|61||57||–12||–12||r- middle temporal gyrus||r- BA21||3|
|70||36||18||0||r- insula||r- BA48||2|
|71||39||42||–15||r- inferior frontal gyrus, orbital part||r- BA47||6|
|72||54||–3||–24||r- middle temporal gyrus||r- BA21||3|
|75||54||–45||39||r- inferior parietal lobule||r- BA40||1|
|l, left; r, right.|
In the AoN+, no edge showed significant FC change after one session of left M1
iTBS. Two edges were revealed to exhibit marginally significant decreased FC
strength after the iTBS session, tested by paired two sample t test
(individual edge p
|Edge No.||Center of node 1||Center of node 2||t value|
|MNI coordinate||Anatomical label||MNI coordinate||Anatomical label|
|1||30||–54||48||r-inferior parietal lobule||–2||18||50||l-supplementary motor area||–3.35|
|2||30||–54||48||r- inferior parietal lobule||4||12||58||r- supplementary motor area||–3.69|
|l, left; r, right.|
Based on the above results, we identified the nodes connected with the most
edges showing significant FC strength changes following one session of iTBS, in
each of the brain networks. Specifically, the nodes connected with at least four
altered edges in the SN+ and SmN+ (seeds 1–6), or the nodes connected with
either of the two edges reaching marginal significant change level in the AoN+
(seeds 7–9), were defined as seeds for the whole brain FC patten analyses. The
anatomical locations of the seeds were as follows: seed 1, left medial orbital
frontal gyrus (MNI coordinates: –6, –48, –6); seed 2, left inferior orbital
frontal gyrus (MNI coordinates: –39, 24, –18); seed 3, right angular gyrus (MNI
coordinates: 45, –69, 27); seed 4, right middle occipital gyrus (MNI
coordinates: 45, –69, 27); seed 5, right fusiform gyrus (MNI coordinates: 30,
–36, –15); seed 6, right inferior orbital frontal gyrus (MNI coordinates: 39,
42, –15); seed 7, right inferior parietal lobule (MNI coordinates: 30, –54,
48); seed 8, left supplementary motor area (MNI coordinates: –2, 18, 50); seed
9, right supplementary motor area (MNI coordinates: 4, 12, 58). The whole brain
voxel-wise FC patterns of each seed identified by one sample t test
Seed-based functional connectivity (FC) analyses in the multi-session left M1 iTBS sub-group (seeds from the SN+ and SmN+). The left column illustrated the location of each seed (left column). The right three columns showed the whole-brain voxel-wise FC maps of each seed at before (time 1), and immediately after (time 2) the first session of iTBS, and after twenty sessions of iTBS treatment (time 3), from left to right. The color bar represented the t value of the one-sample t test used for identifying the FC maps. R, right; L, left.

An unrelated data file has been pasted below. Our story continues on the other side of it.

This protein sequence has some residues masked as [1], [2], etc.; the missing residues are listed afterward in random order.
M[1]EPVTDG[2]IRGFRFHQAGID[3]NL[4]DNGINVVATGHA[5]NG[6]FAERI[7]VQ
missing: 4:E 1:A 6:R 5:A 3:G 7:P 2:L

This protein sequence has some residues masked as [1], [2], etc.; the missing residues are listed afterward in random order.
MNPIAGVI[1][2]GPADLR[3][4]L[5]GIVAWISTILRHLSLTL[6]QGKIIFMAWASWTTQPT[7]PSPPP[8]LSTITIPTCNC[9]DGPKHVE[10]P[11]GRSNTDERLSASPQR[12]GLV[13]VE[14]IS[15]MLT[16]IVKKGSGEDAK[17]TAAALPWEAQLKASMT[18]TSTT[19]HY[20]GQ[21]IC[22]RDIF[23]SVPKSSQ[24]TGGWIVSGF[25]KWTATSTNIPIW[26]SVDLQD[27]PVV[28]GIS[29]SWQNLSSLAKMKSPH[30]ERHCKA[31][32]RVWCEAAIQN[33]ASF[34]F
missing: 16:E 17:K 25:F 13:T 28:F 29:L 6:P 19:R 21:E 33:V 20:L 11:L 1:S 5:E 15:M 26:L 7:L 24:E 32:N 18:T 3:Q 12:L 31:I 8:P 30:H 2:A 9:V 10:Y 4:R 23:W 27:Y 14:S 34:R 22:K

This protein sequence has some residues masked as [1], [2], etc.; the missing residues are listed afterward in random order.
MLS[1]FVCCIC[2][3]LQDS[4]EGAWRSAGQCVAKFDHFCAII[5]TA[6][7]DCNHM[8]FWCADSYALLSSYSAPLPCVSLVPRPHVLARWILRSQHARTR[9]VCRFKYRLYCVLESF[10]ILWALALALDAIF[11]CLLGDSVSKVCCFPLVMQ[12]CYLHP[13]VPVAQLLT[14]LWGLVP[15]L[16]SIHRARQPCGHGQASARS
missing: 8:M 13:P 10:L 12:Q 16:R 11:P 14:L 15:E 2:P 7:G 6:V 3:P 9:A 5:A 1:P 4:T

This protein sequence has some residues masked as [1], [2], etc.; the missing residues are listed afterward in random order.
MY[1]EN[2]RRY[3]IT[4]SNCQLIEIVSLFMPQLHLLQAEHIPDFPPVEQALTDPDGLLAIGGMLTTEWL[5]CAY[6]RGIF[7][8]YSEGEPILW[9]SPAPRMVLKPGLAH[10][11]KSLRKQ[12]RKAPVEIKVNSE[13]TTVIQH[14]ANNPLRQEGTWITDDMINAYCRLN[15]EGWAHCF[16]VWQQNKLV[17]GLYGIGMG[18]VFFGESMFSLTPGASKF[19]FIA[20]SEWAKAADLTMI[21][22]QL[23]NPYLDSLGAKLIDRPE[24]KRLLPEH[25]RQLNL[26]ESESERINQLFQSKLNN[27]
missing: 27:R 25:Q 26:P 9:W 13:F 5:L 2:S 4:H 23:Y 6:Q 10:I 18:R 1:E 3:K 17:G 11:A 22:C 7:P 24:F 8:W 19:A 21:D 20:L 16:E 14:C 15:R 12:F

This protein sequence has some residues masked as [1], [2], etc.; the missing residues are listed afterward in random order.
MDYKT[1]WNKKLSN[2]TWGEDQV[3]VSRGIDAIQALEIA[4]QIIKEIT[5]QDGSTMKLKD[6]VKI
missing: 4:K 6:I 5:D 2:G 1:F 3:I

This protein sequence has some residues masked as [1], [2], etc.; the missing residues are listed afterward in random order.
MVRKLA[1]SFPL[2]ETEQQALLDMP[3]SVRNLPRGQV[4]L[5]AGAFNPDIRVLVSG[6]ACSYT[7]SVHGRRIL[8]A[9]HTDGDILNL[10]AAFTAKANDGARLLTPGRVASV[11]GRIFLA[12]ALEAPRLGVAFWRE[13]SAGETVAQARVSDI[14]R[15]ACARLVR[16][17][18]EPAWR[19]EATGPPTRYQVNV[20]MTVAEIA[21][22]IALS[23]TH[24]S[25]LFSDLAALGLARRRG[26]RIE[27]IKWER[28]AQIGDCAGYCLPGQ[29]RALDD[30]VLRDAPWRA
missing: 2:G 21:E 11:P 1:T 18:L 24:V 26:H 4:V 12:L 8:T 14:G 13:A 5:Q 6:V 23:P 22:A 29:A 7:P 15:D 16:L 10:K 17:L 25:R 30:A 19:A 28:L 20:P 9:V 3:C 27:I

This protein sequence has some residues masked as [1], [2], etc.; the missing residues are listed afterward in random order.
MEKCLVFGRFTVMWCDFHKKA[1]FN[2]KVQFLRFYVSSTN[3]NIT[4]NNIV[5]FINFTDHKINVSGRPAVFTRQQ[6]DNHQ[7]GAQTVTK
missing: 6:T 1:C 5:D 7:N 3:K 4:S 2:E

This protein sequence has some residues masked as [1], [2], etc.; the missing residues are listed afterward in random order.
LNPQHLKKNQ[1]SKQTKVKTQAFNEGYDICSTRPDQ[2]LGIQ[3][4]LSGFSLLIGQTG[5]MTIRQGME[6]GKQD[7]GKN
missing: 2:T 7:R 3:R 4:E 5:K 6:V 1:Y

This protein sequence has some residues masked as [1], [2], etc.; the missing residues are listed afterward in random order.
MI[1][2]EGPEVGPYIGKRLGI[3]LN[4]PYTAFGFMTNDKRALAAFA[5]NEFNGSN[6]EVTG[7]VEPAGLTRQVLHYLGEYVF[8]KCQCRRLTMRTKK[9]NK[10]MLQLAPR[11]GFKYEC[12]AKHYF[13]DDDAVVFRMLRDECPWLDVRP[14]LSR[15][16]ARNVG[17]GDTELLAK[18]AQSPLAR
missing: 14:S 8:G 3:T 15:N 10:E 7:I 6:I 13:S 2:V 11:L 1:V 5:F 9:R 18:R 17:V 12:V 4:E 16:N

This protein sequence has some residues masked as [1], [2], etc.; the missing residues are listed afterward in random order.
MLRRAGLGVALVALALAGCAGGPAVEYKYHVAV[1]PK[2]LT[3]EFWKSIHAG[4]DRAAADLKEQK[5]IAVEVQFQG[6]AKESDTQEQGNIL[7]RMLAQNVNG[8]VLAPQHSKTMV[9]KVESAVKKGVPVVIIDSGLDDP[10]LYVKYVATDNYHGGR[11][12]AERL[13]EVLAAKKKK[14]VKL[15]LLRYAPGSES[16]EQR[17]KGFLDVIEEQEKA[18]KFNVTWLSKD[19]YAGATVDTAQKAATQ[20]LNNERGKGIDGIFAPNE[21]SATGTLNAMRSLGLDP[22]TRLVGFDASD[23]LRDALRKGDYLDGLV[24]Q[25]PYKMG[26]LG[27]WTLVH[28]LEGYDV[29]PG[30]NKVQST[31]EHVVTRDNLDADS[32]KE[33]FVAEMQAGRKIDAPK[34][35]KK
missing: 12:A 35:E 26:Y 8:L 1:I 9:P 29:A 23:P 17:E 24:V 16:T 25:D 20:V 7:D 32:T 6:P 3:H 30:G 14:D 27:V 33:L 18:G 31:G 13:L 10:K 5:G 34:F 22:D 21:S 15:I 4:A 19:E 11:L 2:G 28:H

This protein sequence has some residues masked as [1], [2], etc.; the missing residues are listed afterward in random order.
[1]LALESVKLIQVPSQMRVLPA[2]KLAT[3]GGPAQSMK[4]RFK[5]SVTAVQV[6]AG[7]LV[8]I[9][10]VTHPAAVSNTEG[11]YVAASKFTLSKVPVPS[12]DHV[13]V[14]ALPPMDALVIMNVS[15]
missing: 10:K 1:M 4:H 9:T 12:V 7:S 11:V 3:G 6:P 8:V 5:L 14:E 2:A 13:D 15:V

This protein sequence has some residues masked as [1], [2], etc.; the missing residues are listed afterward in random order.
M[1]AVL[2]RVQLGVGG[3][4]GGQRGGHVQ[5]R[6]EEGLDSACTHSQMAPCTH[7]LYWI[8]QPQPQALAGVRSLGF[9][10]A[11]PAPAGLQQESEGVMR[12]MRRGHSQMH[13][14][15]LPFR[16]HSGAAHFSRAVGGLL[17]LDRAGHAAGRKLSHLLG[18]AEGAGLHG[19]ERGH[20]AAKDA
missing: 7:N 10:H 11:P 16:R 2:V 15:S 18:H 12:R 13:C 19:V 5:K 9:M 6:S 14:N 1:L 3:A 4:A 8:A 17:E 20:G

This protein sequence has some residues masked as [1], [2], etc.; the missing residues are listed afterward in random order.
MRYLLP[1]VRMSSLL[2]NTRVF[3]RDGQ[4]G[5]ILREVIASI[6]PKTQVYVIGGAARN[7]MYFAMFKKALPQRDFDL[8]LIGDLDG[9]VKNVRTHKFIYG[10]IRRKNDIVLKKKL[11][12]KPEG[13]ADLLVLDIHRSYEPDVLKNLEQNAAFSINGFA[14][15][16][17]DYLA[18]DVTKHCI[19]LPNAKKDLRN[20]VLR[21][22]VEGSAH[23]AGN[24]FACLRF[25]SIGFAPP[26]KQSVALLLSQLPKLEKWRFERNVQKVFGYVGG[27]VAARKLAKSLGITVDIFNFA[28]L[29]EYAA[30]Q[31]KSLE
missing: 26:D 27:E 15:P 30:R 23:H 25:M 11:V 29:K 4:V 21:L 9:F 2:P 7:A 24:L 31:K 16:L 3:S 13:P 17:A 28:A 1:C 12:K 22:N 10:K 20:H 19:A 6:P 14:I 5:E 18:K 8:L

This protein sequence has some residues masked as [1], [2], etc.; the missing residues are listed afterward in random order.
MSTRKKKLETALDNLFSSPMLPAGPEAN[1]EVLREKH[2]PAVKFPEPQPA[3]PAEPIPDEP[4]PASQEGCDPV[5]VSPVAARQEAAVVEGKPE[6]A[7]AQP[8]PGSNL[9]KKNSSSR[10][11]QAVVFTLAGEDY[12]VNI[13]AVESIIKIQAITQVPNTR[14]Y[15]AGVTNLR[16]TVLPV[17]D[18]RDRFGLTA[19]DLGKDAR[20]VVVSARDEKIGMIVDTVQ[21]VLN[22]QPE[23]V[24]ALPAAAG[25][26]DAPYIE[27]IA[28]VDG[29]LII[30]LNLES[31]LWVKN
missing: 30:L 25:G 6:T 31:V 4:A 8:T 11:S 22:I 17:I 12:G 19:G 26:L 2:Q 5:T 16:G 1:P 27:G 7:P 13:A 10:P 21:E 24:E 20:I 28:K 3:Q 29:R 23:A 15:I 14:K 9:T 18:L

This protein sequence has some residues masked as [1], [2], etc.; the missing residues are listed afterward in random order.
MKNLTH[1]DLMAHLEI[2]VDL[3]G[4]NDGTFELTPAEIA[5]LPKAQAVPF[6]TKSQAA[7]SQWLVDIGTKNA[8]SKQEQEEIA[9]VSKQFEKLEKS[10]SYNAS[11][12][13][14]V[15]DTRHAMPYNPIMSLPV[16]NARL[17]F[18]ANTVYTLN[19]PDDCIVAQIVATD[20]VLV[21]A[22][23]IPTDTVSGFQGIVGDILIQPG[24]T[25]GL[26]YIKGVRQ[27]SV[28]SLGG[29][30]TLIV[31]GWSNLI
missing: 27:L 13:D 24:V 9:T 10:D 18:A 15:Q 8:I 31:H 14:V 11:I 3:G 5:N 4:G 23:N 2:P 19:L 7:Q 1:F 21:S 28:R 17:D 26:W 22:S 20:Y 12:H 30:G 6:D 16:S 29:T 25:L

Seed-based functional connectivity (FC) analyses in the multi-session left M1 iTBS sub-group (seeds from the AoN+). The left column illustrated the location of each seed (left column). The right three columns showed the whole-brain voxel-wise FC maps of each seed at before (time 1), and immediately after (time 2) the first session of iTBS, and after twenty sessions of iTBS treatment (time 3), from left to right. The color bar represented the t value of the one-sample t test used for identifying the FC maps. R, right; L, left.
No significant correlation was revealed between the WAB-AQ changes (from time 1
to time 3) and the FC metric changes of the three networks, respectively, as
tested by Spearman’s correlation analyses (p
This study investigated how the left M1 iTBS could modulate the functional connectivity state of the brain semantic and mirror neuron systems in patients with PSA and concurrent hemiparesis. Three preliminary findings were documented. First, the network FC analyses demonstrated large-scale FC changes following the one-session left M1 iTBS in the semantic network but not in the mirror neuron network. Second, the characteristic patterns of the semantic network FC change following one-session iTBS were revealed, as the changing direction of the significant FC strength was decreasing rather than increasing; and the changed edges were distributed more widely in the right than in the left hemisphere. And third, the whole brain seed-based FC analyses illustrated that, although the one-session left M1 iTBS seemed to induce immediate FC strength reduction in the semantic system, the relevant seeds’ FC pattens seemed to be varying along the multi-session iTBS course, extending beyond the semantic system.